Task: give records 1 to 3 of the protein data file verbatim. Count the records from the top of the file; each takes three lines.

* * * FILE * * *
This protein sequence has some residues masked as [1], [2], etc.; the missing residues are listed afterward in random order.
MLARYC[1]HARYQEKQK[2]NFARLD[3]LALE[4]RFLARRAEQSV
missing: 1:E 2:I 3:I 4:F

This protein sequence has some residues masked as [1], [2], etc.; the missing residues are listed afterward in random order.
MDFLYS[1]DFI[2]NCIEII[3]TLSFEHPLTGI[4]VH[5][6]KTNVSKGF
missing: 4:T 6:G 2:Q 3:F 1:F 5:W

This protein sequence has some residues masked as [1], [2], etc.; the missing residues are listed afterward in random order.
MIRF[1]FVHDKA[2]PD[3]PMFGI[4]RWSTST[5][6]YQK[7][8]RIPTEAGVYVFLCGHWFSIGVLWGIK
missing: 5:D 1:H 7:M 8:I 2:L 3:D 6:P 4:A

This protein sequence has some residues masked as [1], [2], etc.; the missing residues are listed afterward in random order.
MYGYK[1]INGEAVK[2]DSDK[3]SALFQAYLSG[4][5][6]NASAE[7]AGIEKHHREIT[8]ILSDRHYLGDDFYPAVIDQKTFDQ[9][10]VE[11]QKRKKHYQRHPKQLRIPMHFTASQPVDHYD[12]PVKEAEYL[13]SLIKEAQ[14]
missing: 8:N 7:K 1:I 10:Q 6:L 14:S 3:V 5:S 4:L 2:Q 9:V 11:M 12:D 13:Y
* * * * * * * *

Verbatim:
This protein sequence has some residues masked as [1], [2], etc.; the missing residues are listed afterward in random order.
MLARYC[1]HARYQEKQK[2]NFARLD[3]LALE[4]RFLARRAEQSV
missing: 1:E 2:I 3:I 4:F

This protein sequence has some residues masked as [1], [2], etc.; the missing residues are listed afterward in random order.
MDFLYS[1]DFI[2]NCIEII[3]TLSFEHPLTGI[4]VH[5][6]KTNVSKGF
missing: 4:T 6:G 2:Q 3:F 1:F 5:W

This protein sequence has some residues masked as [1], [2], etc.; the missing residues are listed afterward in random order.
MIRF[1]FVHDKA[2]PD[3]PMFGI[4]RWSTST[5][6]YQK[7][8]RIPTEAGVYVFLCGHWFSIGVLWGIK
missing: 5:D 1:H 7:M 8:I 2:L 3:D 6:P 4:A